Calcium for Chickens: Best Supplements, Optimal Values & Calcium Sources
If you have chickens, you know the importance of calcium, especially for laying hens. Adequate calcium intake results in more eggs and stronger eggshells. However, there is more to calcium than egg production and eggshell quality.
We will go in-depth on why chickens need calcium and its effects on the body. We will discuss the best calcium sources for chickens and tackle the risks of calcium deficits and calcium surplus.
Here are some key takeaways:
- Laying hens need 4-5 mg of calcium daily
- Chickens need vitamin D to use the calcium
- Too much calcium is dangerous
- Provide calcium in a separate container
- Oyster Shells & Limestone are proper calcium sources
- Add more coarse-grained calcium when egg-laying progresses
If you are in a hurry for supplements, here are some top picks:
Oyster Shell & Sea Shell Flakes
Real crushed sea shell flakes high in calcium
Small Pet Select
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- Provide supplemental coarse-grained calcium to laying hens in a separate container a few weeks before they start laying (around week 18 – 20).
- Laying hens older than 34 weeks should get more than 50% coarse-grained calcium supplements up until 70% at the end of the lay.
Now, let’s first see how much calcium laying hens need. It’s a lot!
How Much Calcium Do Chickens Need?
Laying hens require 4-5mg of calcium daily when they are laying.
The exact amount of necessary calcium depends on age, sex, breed, and the laying cycle phase:
|Type||Age||Optimal Calcium Levels|
|Starter hatchlings||0-4 weeks||1 g/day|
|Chicks||5-9 weeks||0.95 g/day|
|Grower||10-16 weeks||0.9 g/day|
|Pre-lay Pullets||week 16/17 until the first egg||2.2 – 2.5 g/day|
|Adult Laying Hens||26 – 45 weeks||3.7 – 4.0 g/day|
|Adult Laying Hens – Post peak||45+ weeks||3.7 – 4.7 g/day|
|Meat Chickens (broilers)||> 16 weeks||1.0 – 1.5 g/day|
|Adult Roosters||> 16 weeks||1.0 g/day|
This is double the amount we believed hens needed (at the beginning of the 20th century, the general consensus was that laying hens should be given 2.27 mg of calcium per day).
Pullets and roosters have lower calcium needs than laying hens as they do not produce eggs.
Let’s clarify why chickens need calcium, as calcium plays several crucial roles in the chicken’s body.
Why Is Calcium Important For Chickens?
Calcium is essential for chickens as it’s vital for egg production, controls heart rate and blood clotting, promotes a healthy nervous system, supports growth and development, boosts bone strength, activates digestive enzymes, and regulates the body’s pH. Calcium also metabolizes other minerals, such as phosphorus.
Calcium affects hormone production hence influencing reproduction (critical for egg production). Plus, calcium controls muscle spasms, which helps with the egg-laying process and is vital for the formation of eggshells.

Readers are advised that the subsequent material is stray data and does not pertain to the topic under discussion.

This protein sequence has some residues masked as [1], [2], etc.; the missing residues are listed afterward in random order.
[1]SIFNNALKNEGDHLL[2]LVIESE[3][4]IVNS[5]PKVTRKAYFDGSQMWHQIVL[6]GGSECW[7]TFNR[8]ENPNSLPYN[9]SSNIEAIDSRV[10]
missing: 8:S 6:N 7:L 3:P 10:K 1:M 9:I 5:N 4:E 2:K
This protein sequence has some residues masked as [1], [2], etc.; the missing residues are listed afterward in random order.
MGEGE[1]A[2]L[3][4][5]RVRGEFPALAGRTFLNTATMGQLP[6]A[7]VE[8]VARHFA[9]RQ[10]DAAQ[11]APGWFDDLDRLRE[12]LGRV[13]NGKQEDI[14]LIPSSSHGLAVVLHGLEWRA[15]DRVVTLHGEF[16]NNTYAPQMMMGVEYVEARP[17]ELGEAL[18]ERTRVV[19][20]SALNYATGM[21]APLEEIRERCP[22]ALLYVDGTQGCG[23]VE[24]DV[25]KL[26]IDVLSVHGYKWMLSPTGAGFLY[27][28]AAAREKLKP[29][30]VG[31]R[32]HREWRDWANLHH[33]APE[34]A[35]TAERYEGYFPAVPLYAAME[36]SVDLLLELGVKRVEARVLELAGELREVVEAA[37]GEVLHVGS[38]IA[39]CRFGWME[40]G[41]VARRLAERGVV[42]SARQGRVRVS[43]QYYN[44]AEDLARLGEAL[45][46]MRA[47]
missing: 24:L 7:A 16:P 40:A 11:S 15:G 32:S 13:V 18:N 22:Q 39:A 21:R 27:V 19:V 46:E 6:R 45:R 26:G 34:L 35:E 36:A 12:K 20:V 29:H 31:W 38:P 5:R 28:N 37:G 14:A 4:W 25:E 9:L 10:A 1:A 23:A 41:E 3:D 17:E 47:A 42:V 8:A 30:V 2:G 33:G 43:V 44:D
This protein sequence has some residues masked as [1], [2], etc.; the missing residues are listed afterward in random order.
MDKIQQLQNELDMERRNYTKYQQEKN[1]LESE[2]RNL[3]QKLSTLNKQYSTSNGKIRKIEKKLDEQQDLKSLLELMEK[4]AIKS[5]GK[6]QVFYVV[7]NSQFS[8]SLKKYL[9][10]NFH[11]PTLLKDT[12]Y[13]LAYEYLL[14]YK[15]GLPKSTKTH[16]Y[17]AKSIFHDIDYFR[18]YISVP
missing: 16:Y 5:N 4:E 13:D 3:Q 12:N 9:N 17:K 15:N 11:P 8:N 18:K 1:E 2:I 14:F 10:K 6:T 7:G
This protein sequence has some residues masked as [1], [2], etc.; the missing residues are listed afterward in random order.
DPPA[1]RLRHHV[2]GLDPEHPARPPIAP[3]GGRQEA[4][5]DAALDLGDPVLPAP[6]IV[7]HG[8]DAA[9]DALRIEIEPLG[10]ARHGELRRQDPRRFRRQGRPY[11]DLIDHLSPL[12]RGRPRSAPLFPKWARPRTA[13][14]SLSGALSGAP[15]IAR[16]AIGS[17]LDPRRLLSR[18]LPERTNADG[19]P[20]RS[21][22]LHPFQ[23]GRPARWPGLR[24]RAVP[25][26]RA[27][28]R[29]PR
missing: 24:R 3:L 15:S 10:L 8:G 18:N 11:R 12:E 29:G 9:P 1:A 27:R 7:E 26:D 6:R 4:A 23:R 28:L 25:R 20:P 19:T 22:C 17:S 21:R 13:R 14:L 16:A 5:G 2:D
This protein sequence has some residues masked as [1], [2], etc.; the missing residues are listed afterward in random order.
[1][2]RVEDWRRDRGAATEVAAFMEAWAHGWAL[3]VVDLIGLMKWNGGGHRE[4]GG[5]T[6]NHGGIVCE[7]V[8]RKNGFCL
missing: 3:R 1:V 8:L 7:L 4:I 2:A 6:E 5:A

Calcium & Egg Production
Producing an egg every 24 to 48 hours (the average production rate for most laying breeds) requires ample amounts of calcium. This is because calcium is the main component of the eggshell.
But where does all that calcium come from? Well, things are simple – for chickens, there are two sources of calcium. One source is their diet, and the other one is… their bones.
When the hen does not receive enough calcium through the diet, it will pull out calcium from its bones. If this is an isolated case, there is no harm.
However, if the diet is consistently deficient in calcium, the chicken will keep using calcium from its bones. When the calcium levels in the bones reach a certain low level, egg production decreases and ceases. Calcium loss also leads to health issues, such as osteoporosis and increased risk of injuries.
Supplementing Calcium Alone Is Not Enough for Chickens
Calcium is vital for health and egg production. However, on its own, calcium is not enough. The utilization of calcium depends on two other nutrients – phosphorus and vitamin D.
Phosphorus is an essential mineral that hens need for strong bones and various body functions. It is also vital for metabolizing calcium. Calcium and phosphorus bind, and when one of them is deficient, the other one cannot be used properly.
The good news is that, in theory, it is almost impossible for chickens to be phosphorus deficient. Phosphorus is abundantly present in grains, which are the foundation of every chicken feed.
The other nutrient, vitamin D, is a fat-soluble vitamin that affects calcium and phosphorus metabolism. To be more accurate, vitamin D regulates the amount of calcium released from the bones into the bloodstream.
What Size of Calcium Supplement Do Chickens Need?
The size of necessary calcium depends on age, sex, breed, and the laying cycle phase. Fine calcium particles are 0-2mm, and coarse-grained calcium particles are 2-4mm.
|Type||Age||Fine Calcium||Coarse Calcium|
|Starter hatchlings||0-4 weeks||100%||0%|
|Pre-lay Pullets||week 16/17 until the first egg||50%||50%|
|Laying Hens – Peak||26 – 33 weeks||50%||50%|
|Laying Hens – Post Peak||34 – 48 weeks||40%||60%|
|Laying Hens – End of lay||48+ weeks||30%||70%|
|Meat Chickens (broilers)||> 16 weeks||50%||50%|
|Adult Roosters||> 16 weeks||50%||50%|
It’s a good practice to add larger particles of calcium, such as limestone, to the diet of laying hens before they start laying. This builds up the calcium reservoirs in their medullary bones. Introducing larger calcium particles earlier eases the transition to high-calcium diets when the egg-laying is at its maximum.